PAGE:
Project Eternity Interview

Eschalon: Book II

Publisher:Paradox Interactive
Developer:Obsidian Entertainment
Release Date:2015-03-26
  • Role-Playing
Platforms: Theme: Perspective:
  • Third-Person
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Buck: Hard-to-master puzzles, lethal traps, and even secret doors are almost non-existent in modern CRPGs. How much of a focus will you be putting on these elements?

Josh: We will have these elements when they make sense, but I don't want to force them in. Often, dealing with them feels less like gameplay and more like guessing until you get lucky.

Buck: How much of an emphasis are you putting on enemy AI? Will the enemies we face employ tough strategies of their own, such as using the environment to their advantage or even setting traps for the party?

Josh: We will probably develop encounters in a manner similar to the IE games, hand-placing groups of enemies in the environment for staged encounters and using patrolling or wandering enemies to add in a "wild card" element. To me, it's not as important to make enemies clever as it is to make enemies distinct in their behaviors and strengths. It's up to the designer to be shrewd about how the encounters are staged and scripted.

Buck: We understand that Ciphers are essentially the psionic class of Project Eternity, but how will you be handling their abilities? Will they have a similar number of combat and utility "spells" as the wizard and priest? Since they're not a pure spellcaster, will they be more formidable in melee?

Josh: Ciphers are going to have an odd assortment of powers, much like psionicists have in most editions of AD&D. They will likely have fewer total potential abilities than wizards or priests, but with more unique mechanical capabilities and effects. Some of their powers will be designed for close-quarters use so you can get your Psylocke on.

Buck: How about barbarians? You've stated that they're reckless and induced with rage, but how will this affect the way we play them as opposed to a fighter?

Josh: Most barbarians will not be able to take as much punishment as a standard fighter. While they are raging, their Stamina may become much more resistant to attacks, but their Health may not be protected, meaning they can endure a short period of extreme abuse without being knocked out, but may actually drop dead from wounds. In some ways, the play of a barbarian will likely be something that has more severe ups and downs in combat as the player has to choose the right time to rage and use the barbarian's other special abilities.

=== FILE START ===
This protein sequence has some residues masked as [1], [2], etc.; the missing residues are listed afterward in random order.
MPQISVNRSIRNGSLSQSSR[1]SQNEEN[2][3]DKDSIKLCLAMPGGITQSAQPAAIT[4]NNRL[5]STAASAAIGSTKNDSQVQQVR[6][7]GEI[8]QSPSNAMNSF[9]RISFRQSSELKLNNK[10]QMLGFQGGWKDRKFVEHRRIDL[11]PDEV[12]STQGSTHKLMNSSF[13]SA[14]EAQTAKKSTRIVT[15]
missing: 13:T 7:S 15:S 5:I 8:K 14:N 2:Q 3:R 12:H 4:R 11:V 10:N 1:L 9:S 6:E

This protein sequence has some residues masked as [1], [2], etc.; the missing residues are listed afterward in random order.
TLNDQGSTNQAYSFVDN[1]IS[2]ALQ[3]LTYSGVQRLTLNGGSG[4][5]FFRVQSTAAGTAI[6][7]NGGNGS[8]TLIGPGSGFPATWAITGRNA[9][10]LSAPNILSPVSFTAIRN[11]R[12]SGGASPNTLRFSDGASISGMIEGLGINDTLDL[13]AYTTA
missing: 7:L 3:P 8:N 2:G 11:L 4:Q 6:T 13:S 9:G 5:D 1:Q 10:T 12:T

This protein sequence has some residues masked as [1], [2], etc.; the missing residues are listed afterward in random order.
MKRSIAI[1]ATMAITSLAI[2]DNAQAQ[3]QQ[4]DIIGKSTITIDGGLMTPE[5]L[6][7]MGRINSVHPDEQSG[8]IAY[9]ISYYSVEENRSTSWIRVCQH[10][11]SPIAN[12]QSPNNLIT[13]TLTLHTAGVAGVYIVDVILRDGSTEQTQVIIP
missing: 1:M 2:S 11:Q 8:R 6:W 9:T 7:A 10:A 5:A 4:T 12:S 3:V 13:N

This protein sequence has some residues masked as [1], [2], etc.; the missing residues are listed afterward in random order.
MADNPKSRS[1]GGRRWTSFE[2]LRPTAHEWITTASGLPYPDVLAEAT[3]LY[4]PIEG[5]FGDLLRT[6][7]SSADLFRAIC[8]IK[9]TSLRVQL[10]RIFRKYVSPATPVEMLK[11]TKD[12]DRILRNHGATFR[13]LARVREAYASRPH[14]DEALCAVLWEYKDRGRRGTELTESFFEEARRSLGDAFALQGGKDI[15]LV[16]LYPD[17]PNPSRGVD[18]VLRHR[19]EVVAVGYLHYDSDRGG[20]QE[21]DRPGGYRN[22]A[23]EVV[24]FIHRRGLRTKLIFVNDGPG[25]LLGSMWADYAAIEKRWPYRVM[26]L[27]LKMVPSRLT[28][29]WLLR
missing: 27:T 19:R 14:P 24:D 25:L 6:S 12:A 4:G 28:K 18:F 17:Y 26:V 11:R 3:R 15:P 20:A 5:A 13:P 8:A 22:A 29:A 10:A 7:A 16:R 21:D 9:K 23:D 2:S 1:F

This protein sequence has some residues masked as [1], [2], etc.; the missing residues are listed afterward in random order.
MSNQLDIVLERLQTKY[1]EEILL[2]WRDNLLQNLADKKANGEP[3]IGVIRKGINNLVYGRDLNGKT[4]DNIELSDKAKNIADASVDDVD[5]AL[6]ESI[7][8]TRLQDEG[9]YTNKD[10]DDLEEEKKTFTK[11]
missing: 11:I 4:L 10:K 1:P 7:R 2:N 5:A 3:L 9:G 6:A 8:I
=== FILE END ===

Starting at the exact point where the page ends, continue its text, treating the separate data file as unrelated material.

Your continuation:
Buck: How integral will crafting and enchanting be to the game experience? Will we constantly be finding and acquiring mundane components that will allow us to forge new items when we return to a workshop of some kind?

Josh: Probably not constantly, but you will be finding ingredients frequently. These ingredients will be segregated into their own inventory space to prevent them from cluttering up your inventory UI. The use of forges, alchemical labs, or other interaction points will allow you to perform crafting. It will not be integral to the game experience but will give the player many more options for customizing their gear and consumable items.

Buck: Given the addition of crafting and enchantment, how will inventory management and encumbrance be handled in the game? Will be carrying around a set number of items per character, making use of a grid system, or working with another system entirely?

Josh: We haven't talked about inventory management in depth yet, but we want to make sure it's easy to manage and both allows the player both carry the gear he or she wants as well as requiring him or her to make strategically important decisions about what to carry into the field.

Buck: Will there be some sort of damage type system in play (bludgeoning, piercing, slashing), and what steps are you taking to ensure that all weapon types (two-handed, sword/shield, dual-wielding, and ranged) are balanced and, ultimately, viable pursuits?

Josh: I'm not sure if there will be or not. I don't want to introduce so many moving parts to the damage, weapons, and armor systems that we become unable to present player choices that are meaningful and coherent. That is, depending on how many factors the player is expected to analyze when selecting a weapon for any given task, we need to make sure that the range of choices the player can make feel like they have clear, solid benefits and drawbacks instead of coming across as a bunch of "mush".

The first step in ensuring that weapon types/combat styles are viable pursuits is saying, "All weapon types and combat styles must be viable pursuits." If that's your high-level goal, design decisions should always be framed in that context. If someone says, "Daggers are the bad weapons for characters who suck!" that clearly flies in the face of the stated goal.

I think some editions of AD&D have really struggled with this. The rules seem to want to structure weapons in a certain way that promotes trade-offs, but mechanics are in conflict and produce a bunch of choices that feel dead in the water outside of niche circumstances. If you ever look at a choice and say, "Obviously everyone should take this," or "I would never take this," there's probably something wrong with how they've been balanced.